Grayscale Sues SEC Over Rejection of Proposed Spot Bitcoin ETF

Fund manager describes SEC actions as “arbitrary and capricious”


Blockworks exclusive art by Axel Rangel


key takeaways

  • Grayscale’s proposed spot bitcoin ETF fails to meet the required standard to prevent fraud and manipulation, the SEC said
  • The asset manager has asked a US Court of Appeals to review the SEC’s decision

One of the world’s largest digital asset managers sued the US Securities and Exchange Commission (SEC) shortly after the agency rejected its application to convert its flagship bitcoin trust into an exchange-traded fund (ETF) on Wednesday.

“We are deeply disappointed by and do not agree with its decision,” Grayscale Investments said in a statement posted on its website. In the statement, Grayscale also said the SEC’s actions were “arbitrary and capricious.”

The SEC also rejected Bitwise’s application for a spot bitcoin ETF on the same day.

In a ruling on Wednesday, the SEC denied Grayscale’s proposal to list a spot bitcoin ETF on the NYSE Arca exchange. The proposed ETF failed to meet the standard designed to prevent fraudulent and manipulative practices and to protect investors and public interest, the regulator said.

Challenging the SEC’s decision, Grayscale has asked the US Court of Appeals for the District of Columbia Circuit to review the SEC’s decision, according to a petition for review on Wednesday.

The SEC’s identification of possible sources of manipulation in the spot market includes people with a dominant position in bitcoin attempting to manipulate its price, hacks on trading platforms and Tether’s “purported” role as a stablecoin in the broader ecosystem.

Its disapproval of the product does not rest on the “assessment of whether bitcoin, or blockchain technology more generally, has utility or value as an innovation or an investment,” the SEC added.

Grayscale initially filed its application in October 2021, when the first bitcoin futures-based ETF received approval to trade on the New York Stock Exchange. ProShares, Valkyrie and VanEck were the first to market.

A futures-based ETF allows an investor to buy or sell bitcoin at a predetermined price, as opposed to tracking the spot price of the underlying asset.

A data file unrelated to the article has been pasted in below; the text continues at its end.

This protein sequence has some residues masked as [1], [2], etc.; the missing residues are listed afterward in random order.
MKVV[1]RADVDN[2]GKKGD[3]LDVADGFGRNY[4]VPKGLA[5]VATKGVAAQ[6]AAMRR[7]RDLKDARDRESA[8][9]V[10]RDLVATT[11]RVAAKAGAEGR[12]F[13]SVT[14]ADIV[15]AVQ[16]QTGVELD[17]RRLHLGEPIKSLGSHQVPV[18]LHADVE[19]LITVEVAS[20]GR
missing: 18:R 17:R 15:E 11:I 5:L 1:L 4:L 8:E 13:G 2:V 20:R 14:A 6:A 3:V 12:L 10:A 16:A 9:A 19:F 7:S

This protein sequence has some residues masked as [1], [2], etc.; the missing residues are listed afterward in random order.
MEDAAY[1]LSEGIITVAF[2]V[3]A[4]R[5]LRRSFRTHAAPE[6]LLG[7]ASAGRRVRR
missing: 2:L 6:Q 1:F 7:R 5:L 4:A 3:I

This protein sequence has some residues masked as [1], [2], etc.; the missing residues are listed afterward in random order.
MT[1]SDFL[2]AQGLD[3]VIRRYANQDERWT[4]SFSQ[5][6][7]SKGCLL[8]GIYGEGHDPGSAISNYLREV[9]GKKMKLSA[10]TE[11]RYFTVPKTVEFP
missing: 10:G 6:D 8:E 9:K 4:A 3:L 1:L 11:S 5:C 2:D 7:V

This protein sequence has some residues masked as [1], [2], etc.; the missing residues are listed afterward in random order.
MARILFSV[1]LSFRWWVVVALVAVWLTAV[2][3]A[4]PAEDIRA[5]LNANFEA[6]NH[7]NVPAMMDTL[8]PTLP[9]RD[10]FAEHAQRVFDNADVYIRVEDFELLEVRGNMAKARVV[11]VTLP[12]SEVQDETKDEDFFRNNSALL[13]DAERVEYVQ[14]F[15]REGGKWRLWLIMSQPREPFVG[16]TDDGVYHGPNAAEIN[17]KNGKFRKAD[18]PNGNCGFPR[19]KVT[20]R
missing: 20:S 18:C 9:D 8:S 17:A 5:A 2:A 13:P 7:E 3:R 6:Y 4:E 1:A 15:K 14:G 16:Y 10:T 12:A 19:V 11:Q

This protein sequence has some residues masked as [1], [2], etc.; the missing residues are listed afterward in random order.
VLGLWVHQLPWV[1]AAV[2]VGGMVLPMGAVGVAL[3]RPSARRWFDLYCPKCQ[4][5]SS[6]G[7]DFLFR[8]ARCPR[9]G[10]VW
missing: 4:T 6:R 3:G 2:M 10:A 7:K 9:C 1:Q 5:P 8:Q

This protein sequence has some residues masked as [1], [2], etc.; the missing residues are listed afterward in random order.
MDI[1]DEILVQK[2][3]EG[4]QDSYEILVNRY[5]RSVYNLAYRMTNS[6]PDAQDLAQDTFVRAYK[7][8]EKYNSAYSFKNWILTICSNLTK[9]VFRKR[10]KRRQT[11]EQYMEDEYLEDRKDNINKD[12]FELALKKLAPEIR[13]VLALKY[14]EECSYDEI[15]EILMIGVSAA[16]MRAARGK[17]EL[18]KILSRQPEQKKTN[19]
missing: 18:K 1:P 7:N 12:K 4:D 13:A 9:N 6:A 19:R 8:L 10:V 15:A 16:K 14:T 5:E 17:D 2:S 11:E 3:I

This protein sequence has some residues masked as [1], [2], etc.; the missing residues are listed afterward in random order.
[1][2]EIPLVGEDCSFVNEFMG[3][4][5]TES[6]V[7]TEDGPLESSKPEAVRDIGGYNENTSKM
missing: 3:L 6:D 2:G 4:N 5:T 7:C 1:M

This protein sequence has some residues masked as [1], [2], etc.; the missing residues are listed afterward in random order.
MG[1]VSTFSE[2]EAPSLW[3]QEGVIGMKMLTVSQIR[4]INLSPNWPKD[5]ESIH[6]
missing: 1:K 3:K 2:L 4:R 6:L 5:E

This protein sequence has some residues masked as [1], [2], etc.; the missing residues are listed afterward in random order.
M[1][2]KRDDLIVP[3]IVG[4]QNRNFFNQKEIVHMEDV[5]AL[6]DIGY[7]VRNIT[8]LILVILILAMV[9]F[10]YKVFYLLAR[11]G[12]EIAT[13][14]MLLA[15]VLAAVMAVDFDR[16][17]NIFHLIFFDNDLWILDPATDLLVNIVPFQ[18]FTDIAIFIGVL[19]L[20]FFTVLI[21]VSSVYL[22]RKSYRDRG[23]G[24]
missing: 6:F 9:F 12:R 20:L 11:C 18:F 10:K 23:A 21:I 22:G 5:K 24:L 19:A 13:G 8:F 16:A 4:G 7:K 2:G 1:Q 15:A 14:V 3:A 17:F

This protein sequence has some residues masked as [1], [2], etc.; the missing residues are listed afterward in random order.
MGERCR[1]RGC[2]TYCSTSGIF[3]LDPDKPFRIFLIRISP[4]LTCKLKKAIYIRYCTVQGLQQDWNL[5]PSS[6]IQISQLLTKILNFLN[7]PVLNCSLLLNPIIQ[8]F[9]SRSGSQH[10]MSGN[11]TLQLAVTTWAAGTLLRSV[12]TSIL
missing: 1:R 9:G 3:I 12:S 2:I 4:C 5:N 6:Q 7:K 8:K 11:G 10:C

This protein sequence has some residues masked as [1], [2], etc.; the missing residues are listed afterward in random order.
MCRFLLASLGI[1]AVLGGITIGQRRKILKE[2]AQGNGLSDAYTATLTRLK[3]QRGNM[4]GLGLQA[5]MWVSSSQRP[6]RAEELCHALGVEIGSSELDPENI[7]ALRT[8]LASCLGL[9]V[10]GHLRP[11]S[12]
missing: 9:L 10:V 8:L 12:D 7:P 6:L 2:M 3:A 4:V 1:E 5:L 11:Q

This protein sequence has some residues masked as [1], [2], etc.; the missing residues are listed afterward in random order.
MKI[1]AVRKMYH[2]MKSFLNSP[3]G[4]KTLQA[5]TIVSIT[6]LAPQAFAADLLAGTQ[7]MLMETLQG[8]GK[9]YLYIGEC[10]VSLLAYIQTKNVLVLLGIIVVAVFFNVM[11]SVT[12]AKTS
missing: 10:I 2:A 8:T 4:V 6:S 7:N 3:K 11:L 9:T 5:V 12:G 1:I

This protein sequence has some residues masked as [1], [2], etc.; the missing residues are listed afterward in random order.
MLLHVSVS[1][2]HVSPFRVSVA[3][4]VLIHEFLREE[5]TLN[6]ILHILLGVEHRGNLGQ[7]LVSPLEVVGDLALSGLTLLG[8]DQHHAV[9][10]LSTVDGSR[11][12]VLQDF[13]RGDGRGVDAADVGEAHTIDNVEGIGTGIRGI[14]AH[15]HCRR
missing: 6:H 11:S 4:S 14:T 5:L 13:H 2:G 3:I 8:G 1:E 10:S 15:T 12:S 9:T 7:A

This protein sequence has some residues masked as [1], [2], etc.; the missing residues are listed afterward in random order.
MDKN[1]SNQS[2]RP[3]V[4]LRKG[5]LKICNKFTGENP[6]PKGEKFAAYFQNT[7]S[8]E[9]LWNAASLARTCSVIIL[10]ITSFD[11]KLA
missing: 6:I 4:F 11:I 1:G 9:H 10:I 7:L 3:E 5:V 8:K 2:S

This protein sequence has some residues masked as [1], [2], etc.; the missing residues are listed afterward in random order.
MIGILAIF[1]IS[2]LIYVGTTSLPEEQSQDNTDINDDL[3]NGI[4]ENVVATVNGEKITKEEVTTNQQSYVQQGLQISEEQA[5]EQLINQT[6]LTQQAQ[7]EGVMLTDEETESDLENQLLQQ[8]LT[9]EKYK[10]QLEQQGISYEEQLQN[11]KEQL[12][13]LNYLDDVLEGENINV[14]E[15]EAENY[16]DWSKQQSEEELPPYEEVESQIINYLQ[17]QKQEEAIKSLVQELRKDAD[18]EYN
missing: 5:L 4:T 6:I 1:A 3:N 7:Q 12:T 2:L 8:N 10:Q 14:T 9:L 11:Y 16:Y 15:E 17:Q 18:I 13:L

A decision on Grayscale’s spot-based ETF had been held back as the regulator requested additional comment from the public. More than 11,400 comment letters were submitted to the SEC since November, and 99% were in support of Grayscale’s application, according to the asset manager. 

In March, the asset manager threatened legal action against the SEC if it continued to prohibit a spot crypto ETF. In June, the firm attempted to strengthen its legal team by hiring former US solicitor general Donald B. Verrilli, Jr. as a senior legal strategist. 

“The SEC is failing to apply consistent treatment to similar investment vehicles and is therefore acting arbitrarily and capriciously in violation of the Administrative Procedure Act and Securities Exchange Act of 1934,” Verrilli said in a statement.

Earlier this week, Grayscale CEO Michael Sonnenshein signaled optimism about the SEC’s impending decision in a letter to investors. He said the regulator’s actions in the past eight months suggested an increased recognition and comfort with the underlying bitcoin market.

Now the asset manager is expected to argue that the SEC must deliver fair treatment to bitcoin-based ETF products. Bitcoin is down more than 37% in the last month. The bellwether asset dipped below $20,000 on Wednesday before recovering slightly to $20,074 by press time, Blockworks Research data show.

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